We hate to admit this, but it may be time to start eating less seafood. First tuna wants to kill you, now Salmon is running perilously low. It may be time to massively back off the oceans for a few years and let them re-stock themselves.
According to the Associated Press (via SF Gate),
The number of chinook salmon returning to California’s Central Valley has reached a near-record low, pointing to an “unprecedented collapse” that could lead to severe restrictions on West Coast salmon fishing this year, according to federal fishery regulators.
After a total shutdown in 2006 and a weak salmon season in 2007, not to mention that trouble with this year’s Dungeness season, West Coast fishing fleets as well as salmon consumers were likely putting a lot of stock in this year’s season, which opens in May.
The population dropped more than 88 percent from its all-time high five years ago, according to an internal memo sent to members of the Pacific Fishery Management Council and obtained by The Associated Press…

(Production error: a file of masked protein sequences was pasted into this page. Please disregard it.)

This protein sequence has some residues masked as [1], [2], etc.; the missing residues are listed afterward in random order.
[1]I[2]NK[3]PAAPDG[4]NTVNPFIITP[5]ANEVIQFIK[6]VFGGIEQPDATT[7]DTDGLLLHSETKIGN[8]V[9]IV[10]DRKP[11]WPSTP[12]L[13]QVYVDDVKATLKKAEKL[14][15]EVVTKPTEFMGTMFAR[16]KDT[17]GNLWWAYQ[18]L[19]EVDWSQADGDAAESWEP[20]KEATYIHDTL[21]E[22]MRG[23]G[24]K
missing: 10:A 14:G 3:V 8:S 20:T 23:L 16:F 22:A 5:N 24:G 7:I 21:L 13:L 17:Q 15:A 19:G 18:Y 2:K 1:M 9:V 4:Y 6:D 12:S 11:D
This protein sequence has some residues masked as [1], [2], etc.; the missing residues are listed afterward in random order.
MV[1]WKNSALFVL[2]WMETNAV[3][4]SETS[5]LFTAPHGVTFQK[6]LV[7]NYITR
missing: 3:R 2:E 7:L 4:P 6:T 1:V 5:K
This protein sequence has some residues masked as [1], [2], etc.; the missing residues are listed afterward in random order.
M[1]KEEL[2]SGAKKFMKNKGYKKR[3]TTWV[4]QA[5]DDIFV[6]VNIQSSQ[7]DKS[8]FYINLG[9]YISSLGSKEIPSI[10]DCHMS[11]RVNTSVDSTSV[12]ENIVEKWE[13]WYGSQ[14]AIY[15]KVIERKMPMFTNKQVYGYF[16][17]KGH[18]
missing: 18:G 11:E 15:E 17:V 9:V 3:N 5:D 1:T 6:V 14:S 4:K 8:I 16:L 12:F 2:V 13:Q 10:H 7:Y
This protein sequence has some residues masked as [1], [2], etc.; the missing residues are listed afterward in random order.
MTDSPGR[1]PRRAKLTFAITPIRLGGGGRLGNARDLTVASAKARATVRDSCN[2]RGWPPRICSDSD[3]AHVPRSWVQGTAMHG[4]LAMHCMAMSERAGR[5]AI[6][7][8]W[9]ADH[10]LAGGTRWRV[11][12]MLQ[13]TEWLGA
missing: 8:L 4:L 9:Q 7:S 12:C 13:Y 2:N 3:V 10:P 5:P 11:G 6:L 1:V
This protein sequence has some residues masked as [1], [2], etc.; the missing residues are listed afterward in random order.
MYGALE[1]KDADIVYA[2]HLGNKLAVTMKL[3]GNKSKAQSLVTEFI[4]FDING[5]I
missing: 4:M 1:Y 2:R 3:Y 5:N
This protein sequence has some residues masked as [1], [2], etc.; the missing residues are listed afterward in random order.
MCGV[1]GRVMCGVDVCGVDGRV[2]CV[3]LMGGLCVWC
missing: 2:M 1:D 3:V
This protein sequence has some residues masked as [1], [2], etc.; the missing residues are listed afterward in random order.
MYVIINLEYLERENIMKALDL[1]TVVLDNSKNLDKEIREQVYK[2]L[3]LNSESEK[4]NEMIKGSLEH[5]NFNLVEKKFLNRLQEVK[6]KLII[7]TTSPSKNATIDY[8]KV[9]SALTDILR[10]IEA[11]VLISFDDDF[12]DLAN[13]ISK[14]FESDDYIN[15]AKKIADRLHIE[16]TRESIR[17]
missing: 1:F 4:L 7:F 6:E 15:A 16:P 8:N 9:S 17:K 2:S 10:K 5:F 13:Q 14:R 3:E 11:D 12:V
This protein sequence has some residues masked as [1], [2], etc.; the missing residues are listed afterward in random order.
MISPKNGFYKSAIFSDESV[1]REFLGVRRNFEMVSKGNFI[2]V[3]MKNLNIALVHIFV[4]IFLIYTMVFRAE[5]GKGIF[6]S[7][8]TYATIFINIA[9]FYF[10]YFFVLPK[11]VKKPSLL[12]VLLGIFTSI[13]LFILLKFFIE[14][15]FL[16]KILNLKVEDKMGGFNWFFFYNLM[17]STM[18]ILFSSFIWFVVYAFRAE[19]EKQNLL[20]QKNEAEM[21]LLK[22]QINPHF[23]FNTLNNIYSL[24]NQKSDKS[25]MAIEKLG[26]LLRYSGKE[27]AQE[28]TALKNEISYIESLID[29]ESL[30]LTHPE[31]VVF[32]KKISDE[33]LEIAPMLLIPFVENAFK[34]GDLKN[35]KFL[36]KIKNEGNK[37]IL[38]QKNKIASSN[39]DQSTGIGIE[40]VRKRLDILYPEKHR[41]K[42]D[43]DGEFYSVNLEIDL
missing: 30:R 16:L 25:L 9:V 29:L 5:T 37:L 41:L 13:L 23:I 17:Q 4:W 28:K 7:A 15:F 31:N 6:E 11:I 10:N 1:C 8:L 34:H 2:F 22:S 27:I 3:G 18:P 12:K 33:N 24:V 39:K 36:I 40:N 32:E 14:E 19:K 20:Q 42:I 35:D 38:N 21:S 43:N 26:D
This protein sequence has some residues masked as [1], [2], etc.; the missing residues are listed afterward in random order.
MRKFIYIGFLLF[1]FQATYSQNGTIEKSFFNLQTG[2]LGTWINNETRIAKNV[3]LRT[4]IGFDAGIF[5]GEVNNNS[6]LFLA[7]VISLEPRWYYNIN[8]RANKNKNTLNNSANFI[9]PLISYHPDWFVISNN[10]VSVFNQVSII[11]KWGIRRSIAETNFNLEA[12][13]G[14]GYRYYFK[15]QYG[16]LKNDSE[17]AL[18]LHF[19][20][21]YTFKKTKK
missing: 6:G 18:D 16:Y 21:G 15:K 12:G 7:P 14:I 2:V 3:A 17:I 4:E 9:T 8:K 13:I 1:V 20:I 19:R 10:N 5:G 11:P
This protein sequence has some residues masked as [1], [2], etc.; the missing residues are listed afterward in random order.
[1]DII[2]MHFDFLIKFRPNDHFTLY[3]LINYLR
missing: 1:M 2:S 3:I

Only about 90,000 returning adult salmon were counted in the Central Valley in 2007, the second lowest number on record, the memo said. The population was at 277,000 in 2006 and 804,000 five years ago.
We called the council to ask what the effect might be on the local fishing and seafood economy. Namely, will we be paying out the nose for salmon this year, if there is any available at all? They said they were issuing a press release tomorrow, and that they’d answer questions then. Stay tuned…